Around 5,500 people have rallied in the European quarter in the Belgian capital against the new UN migration pact. Prime Minister Charles Michel's decision to support the accord has left the government in disarray.
Thousands of people marched through Brussels on Sunday in opposition to a United Nations pact aimed at boosting cooperation over migration.
Police said some 5,500 people took part in the protest, organized by Flemish right-wing parties in the part of the Belgian capital where the main European Union institutions are located.
Tear gas and water cannon were deployed when scuffles broke out between protesters and police after projectiles and firecrackers were thrown at officers.
EU break-in averted
At one point, some 300 to 400 people tried to force their way into the European Commission building, Brussels Mayor Philippe Close told the Belga news agency. Sixty-nine people were detained over damage to property.
The marches included many supporters of the right-wing populist Vlaams Belang party, with some carrying banners bearing slogans such as "Our people first" and "We have had enough, close the borders."
A counterdemonstration arranged by left-wing groups and non-governmental organizations took place in the city center, drawing a crowd of about a thousand people.
Both rallies were initially barred over fears of public disorder but one of the country's highest courts overturned the decision.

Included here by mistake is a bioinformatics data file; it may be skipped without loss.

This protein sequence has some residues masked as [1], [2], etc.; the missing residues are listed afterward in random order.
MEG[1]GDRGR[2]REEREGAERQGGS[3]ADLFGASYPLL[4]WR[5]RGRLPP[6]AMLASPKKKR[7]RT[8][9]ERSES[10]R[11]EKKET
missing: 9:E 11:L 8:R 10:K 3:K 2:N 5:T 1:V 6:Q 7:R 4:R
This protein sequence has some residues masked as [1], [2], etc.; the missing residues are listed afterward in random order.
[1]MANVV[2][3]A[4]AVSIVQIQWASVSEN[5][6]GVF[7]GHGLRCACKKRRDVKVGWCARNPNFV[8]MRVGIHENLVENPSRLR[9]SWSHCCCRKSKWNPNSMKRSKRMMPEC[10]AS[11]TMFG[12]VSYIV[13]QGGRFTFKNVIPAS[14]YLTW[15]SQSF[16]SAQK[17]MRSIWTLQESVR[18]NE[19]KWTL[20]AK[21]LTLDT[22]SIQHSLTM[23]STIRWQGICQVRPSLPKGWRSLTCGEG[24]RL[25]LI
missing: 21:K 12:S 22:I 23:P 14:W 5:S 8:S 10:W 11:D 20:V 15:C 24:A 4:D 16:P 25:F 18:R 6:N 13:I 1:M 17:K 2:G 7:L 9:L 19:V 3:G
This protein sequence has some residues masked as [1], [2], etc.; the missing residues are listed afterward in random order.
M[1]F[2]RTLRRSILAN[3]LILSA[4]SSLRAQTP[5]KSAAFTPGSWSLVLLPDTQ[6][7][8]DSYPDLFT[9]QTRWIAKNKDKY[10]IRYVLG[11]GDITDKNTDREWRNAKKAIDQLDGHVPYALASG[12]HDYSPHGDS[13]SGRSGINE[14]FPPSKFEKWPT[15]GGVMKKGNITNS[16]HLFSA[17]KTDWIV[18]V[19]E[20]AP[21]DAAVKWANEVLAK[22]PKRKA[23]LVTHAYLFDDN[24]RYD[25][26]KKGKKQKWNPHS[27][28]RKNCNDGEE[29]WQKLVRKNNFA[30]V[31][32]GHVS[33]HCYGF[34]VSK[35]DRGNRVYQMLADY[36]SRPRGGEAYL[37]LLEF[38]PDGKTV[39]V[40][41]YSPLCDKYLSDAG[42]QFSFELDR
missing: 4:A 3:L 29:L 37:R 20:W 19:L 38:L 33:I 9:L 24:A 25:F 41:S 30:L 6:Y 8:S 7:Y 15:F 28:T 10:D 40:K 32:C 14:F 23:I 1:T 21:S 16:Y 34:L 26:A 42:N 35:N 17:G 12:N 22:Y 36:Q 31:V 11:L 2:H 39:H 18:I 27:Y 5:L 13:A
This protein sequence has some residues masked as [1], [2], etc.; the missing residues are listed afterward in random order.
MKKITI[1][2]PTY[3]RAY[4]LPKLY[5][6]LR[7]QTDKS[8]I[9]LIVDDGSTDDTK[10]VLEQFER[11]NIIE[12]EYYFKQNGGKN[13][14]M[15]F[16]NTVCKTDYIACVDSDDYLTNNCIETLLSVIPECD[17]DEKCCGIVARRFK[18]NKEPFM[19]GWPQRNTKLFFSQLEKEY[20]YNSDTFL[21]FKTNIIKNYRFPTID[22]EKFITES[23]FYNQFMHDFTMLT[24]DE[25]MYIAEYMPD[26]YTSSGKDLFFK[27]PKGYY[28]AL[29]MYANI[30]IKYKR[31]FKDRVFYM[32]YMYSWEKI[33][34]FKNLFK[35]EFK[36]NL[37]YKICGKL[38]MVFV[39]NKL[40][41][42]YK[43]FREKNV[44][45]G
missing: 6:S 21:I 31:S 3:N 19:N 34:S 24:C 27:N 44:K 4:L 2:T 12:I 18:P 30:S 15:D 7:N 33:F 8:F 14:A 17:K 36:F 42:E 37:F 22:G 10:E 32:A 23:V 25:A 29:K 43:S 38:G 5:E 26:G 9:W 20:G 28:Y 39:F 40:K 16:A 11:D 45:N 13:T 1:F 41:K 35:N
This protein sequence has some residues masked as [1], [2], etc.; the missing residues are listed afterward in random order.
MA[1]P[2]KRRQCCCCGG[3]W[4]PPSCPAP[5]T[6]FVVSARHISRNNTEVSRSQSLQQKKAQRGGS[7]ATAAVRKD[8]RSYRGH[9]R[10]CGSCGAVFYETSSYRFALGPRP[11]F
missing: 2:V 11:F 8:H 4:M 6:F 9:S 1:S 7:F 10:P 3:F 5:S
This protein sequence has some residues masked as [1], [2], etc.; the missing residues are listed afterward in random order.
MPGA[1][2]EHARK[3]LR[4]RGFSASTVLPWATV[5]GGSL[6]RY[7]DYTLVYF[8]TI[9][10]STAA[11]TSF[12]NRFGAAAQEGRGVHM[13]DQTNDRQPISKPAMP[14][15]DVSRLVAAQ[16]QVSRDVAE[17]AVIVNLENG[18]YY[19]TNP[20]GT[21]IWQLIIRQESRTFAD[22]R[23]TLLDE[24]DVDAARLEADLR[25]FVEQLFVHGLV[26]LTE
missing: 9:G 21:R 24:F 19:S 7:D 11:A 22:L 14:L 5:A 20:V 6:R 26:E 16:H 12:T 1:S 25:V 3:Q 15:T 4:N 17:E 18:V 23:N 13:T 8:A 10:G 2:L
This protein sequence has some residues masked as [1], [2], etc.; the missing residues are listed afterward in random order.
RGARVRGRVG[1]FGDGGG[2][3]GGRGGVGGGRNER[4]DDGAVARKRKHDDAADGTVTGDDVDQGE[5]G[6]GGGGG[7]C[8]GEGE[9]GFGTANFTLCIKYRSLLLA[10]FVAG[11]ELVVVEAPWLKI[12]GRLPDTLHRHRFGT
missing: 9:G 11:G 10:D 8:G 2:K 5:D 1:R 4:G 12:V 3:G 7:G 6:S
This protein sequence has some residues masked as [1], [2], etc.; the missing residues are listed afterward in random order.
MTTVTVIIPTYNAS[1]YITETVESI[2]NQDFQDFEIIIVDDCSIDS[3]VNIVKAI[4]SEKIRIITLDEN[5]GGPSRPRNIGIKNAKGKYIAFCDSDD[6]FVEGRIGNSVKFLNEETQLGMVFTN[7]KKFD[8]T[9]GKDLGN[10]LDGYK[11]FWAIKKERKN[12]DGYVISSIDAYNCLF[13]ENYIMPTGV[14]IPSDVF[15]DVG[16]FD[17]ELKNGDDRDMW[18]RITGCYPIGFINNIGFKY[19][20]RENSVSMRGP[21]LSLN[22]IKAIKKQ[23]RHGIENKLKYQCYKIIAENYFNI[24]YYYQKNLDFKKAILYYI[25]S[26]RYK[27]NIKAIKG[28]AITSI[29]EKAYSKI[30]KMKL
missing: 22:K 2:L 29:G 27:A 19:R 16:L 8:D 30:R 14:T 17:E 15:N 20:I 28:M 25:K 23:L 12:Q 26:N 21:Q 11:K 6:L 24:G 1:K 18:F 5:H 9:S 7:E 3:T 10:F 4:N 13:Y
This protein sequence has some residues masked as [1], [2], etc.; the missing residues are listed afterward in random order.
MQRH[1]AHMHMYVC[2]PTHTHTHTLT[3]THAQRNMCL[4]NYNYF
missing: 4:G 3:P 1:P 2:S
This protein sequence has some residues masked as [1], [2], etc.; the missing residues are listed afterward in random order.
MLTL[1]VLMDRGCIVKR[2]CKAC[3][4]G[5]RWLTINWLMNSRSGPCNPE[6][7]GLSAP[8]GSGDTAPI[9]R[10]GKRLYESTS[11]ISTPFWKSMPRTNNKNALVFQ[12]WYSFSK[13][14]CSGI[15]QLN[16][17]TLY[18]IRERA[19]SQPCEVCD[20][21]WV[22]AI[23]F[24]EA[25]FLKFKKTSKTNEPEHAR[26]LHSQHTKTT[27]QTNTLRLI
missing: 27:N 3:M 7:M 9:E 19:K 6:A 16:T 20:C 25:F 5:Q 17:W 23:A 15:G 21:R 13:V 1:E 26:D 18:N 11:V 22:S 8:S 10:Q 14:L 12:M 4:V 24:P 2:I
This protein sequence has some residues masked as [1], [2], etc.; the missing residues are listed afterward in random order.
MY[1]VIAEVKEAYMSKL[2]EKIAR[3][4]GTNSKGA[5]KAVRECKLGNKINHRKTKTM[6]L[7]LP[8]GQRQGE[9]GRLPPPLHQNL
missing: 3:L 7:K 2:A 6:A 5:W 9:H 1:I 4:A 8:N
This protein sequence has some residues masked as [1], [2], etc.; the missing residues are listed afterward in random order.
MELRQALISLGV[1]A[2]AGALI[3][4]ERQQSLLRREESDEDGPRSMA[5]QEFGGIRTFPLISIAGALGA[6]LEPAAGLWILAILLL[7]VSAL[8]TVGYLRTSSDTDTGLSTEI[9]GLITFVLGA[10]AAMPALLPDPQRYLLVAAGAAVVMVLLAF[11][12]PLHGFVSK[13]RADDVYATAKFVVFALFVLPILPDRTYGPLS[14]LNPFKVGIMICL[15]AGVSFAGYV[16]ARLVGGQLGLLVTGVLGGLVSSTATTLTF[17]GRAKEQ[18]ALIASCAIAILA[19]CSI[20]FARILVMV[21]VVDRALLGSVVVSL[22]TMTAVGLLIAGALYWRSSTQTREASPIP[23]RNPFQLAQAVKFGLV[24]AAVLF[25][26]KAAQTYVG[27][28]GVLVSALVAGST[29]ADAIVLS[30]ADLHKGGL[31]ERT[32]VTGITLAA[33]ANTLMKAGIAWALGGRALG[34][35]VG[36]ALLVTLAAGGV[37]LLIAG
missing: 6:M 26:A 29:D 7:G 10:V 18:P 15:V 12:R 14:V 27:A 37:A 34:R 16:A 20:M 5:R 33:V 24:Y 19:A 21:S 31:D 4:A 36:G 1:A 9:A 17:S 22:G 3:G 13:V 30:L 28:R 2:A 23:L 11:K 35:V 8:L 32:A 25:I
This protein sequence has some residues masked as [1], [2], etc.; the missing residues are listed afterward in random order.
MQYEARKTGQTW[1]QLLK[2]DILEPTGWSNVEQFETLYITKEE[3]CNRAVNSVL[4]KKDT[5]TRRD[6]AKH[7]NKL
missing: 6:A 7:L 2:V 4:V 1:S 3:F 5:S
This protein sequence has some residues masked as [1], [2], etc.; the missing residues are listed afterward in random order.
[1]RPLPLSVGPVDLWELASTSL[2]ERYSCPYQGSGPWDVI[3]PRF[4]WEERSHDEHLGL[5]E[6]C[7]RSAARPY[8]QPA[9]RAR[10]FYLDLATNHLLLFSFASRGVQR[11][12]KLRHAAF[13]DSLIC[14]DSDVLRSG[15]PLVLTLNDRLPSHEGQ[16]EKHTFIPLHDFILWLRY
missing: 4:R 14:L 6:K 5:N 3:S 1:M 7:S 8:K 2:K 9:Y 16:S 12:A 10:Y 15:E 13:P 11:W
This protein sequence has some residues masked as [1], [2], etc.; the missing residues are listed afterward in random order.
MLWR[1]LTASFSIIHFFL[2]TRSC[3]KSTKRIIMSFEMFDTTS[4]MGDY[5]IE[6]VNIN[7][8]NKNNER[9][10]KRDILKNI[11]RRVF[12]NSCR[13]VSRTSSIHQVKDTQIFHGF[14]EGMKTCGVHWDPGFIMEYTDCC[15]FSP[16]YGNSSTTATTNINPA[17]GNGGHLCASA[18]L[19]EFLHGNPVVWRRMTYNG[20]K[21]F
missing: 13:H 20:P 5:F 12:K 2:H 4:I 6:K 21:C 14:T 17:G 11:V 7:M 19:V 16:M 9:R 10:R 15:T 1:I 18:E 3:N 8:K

Political crisis erupts
Sunday's rallies took place days after the biggest party in Belgium's parliament, the right-wing New Flemish Alliance (N-VA), pulled out of the ruling coalition after Prime Minister Charles Michel insisted on signing the compact during a UN migration summit in Morocco last week.
The move, ahead of federal elections in May, left Michel leading a minority administration and led to calls for his resignation. Some opposition parties have called for a vote of confidence in the government.
The UN's non-binding migration pact was agreed in July by all 193 UN members except the United States, but only 164 formally signed it at the meeting in Marrakech last Monday.
New migration wave feared
The accord has reignited division among European Union states, with many fearing it could stoke a new wave of migration. Politicians have hailed the recent decline in new arrivals from Africa and the Middle East in the wake of the 2016 migrant crisis.
Despite critics warning it could encourage uncontrolled migration, Pope Francis on Sunday voiced his support for the agreement and urged the international community to show "responsibility, solidarity and compassion" in dealing with migrants.
The pontiff stressed the pact was designed to secure "safe, ordered and regular migration."
mm/rc (AFP, Reuters)